Tuesday 18 January 2022

Deaths related to COVID-19 increased by almost 40%: on average there are 27 deaths a day

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QCOSTARICA – The Minister of Health, Dr. Daniel Salas, reported this Tuesday, September 14, that for the epidemiological week of September 5 to 11 there were 187 deaths related to COVID-19, showing a 37.5% increase in mortality compared to the previous epidemiological week that registered 136 deaths.

Dr. Daniel Salas, Costa Rica’s Minister of Health

The current average is  27 deaths per day related to COVID-19.

The week prior it was just under 20 deaths daily, not to long ago the number of daily deaths was 12.

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The first week of September becomes the second with the highest number of COVID-19 cases

Likewise, epidemiological week 36, which spanned from September 5 to 11, added 17,667 cases of COVID-19, while week 35, which spanned from August 29 to September 4, accounted for 16,601 cases. This represents a 6.4% increase from week to week, with an average of 2,524 cases per day.

During epidemiological week 36, the average number of hospitalized cases was 1,289, while the average for week 35 was 1,180 admitted cases, reflecting an increase of 9.2% in total hospitalizations. Similarly, epidemiological week 36 registered 886 hospital admissions and 862 for week 35, this represents an increase of 2.8% in new hospital admissions.

Specifically, today, Tuesday, September 14, reported were 1,376 cases (*), 19 deaths and 1,343 people remain hospitalized, of which 494 are in the ICU.

55% of the deaths in epidemiological week 36 were registered in the age group 65 years and over, 26.2% in the age group 50 to 64 years, and 18.8% from 18 to 49 years. There were no deaths of minors. As of September 14, there are 5,851 accumulated deaths related to COVID-19.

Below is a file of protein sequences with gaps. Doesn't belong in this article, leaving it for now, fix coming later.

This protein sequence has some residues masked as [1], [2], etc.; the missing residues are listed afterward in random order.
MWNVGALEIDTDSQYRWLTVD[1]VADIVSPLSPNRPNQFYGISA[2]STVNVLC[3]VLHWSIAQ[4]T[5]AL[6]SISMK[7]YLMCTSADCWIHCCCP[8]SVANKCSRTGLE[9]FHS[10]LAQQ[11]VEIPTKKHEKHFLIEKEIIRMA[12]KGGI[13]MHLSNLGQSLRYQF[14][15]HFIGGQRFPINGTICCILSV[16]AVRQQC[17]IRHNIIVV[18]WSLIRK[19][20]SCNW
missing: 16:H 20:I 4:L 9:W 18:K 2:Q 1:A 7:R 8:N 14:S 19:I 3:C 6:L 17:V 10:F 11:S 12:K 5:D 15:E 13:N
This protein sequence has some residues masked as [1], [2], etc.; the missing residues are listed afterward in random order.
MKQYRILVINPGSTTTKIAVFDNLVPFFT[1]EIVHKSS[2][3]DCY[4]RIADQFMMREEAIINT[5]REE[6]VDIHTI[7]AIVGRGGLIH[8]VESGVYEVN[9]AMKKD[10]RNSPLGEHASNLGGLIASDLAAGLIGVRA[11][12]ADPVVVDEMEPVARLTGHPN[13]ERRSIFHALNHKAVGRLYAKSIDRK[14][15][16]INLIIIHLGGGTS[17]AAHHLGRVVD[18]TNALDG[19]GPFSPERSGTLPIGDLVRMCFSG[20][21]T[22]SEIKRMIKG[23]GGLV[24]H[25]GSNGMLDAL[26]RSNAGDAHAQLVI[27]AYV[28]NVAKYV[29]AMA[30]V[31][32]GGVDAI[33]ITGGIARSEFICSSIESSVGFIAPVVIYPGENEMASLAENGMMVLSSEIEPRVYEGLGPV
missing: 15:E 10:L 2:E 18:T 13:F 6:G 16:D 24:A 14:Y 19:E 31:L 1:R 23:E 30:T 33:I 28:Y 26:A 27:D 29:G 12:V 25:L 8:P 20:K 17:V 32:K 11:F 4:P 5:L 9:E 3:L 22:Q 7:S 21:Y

On Tuesday, the government announced new sanitary vehicle restrictions to reduce mobility.

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Starting Saturday, September 18 and to the end of the month, the vehicle restrictions go back to 9:00 pm instead of 10.00 pm and the return of weekend daytime restriction. See here the full details.

“It is always emphasized that if the scenarios vary, the measures have to be adjusted and this is what we are doing. These measures are attached to guaranteeing the time, the slack necessary to recover that capacity of the health system ”, expressed Alexánder Solís, president of the National Emergency Commission (CNE).

Solís assured that reducing one hour in exposure time generates an important impact, in relation to the reduction of the time to circulate.

* Typically Mondays and Tuesdays of a long weekend have a low number of new cases reported.

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Ricohttp://www.theqmedia.com
"Rico" is the crazy mind behind the Q media websites, a series of online magazines where everything is Q! In these times of new normal, stay at home. Stay safe. Stay healthy.

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